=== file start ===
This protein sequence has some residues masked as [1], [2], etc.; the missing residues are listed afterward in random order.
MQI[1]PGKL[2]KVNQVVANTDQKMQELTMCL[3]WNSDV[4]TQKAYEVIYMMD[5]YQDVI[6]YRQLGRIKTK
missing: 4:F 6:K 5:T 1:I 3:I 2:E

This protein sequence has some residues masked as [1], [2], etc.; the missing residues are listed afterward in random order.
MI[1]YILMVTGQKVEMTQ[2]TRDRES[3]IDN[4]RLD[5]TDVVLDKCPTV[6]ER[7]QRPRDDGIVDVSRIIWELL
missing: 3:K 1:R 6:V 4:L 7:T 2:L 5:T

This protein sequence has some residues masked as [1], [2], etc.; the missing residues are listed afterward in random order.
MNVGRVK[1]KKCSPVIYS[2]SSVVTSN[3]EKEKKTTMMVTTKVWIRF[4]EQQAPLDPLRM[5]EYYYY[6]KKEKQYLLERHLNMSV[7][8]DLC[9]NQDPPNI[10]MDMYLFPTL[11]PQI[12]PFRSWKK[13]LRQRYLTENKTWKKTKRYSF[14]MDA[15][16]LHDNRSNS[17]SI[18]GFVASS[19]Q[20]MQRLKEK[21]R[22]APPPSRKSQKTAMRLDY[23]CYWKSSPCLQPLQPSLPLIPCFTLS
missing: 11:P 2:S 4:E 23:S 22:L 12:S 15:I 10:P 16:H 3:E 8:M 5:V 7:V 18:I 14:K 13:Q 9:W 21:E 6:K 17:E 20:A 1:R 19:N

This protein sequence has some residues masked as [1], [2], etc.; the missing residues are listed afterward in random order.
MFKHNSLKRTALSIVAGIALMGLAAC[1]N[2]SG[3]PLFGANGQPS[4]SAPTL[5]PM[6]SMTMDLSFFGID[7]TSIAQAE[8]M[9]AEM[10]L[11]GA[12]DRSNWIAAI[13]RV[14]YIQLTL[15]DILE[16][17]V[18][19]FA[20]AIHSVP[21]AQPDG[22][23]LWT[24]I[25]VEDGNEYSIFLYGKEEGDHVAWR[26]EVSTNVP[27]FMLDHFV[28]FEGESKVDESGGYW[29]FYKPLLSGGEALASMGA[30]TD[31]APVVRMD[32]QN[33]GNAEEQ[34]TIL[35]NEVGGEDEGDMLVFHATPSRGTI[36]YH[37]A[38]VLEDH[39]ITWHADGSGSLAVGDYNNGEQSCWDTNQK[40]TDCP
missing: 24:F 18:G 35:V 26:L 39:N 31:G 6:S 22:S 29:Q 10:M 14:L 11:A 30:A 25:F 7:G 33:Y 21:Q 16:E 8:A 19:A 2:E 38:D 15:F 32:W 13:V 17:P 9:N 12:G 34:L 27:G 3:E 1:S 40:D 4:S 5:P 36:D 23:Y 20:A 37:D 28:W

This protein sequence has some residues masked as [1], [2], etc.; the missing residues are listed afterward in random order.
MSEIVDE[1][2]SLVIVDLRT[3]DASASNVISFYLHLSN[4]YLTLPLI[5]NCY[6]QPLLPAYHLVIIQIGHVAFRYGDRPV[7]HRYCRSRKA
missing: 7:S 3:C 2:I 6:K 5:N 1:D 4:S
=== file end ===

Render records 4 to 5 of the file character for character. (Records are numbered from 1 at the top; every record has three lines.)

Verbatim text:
This protein sequence has some residues masked as [1], [2], etc.; the missing residues are listed afterward in random order.
MFKHNSLKRTALSIVAGIALMGLAAC[1]N[2]SG[3]PLFGANGQPS[4]SAPTL[5]PM[6]SMTMDLSFFGID[7]TSIAQAE[8]M[9]AEM[10]L[11]GA[12]DRSNWIAAI[13]RV[14]YIQLTL[15]DILE[16][17]V[18][19]FA[20]AIHSVP[21]AQPDG[22][23]LWT[24]I[25]VEDGNEYSIFLYGKEEGDHVAWR[26]EVSTNVP[27]FMLDHFV[28]FEGESKVDESGGYW[29]FYKPLLSGGEALASMGA[30]TD[31]APVVRMD[32]QN[33]GNAEEQ[34]TIL[35]NEVGGEDEGDMLVFHATPSRGTI[36]YH[37]A[38]VLEDH[39]ITWHADGSGSLAVGDYNNGEQSCWDTNQK[40]TDCP
missing: 24:F 18:G 35:V 26:L 39:N 31:G 6:S 22:S 29:Q 10:M 14:L 11:A 30:A 25:F 7:G 33:Y 21:Q 16:E 8:A 19:A 2:E 38:D 15:F 32:W 13:V 17:P 9:N 12:G 34:L 27:G 3:E 1:S 40:D 4:S 5:P 36:D 23:Y 20:A 37:D 28:W

This protein sequence has some residues masked as [1], [2], etc.; the missing residues are listed afterward in random order.
MSEIVDE[1][2]SLVIVDLRT[3]DASASNVISFYLHLSN[4]YLTLPLI[5]NCY[6]QPLLPAYHLVIIQIGHVAFRYGDRPV[7]HRYCRSRKA
missing: 7:S 3:C 2:I 6:K 5:N 1:D 4:S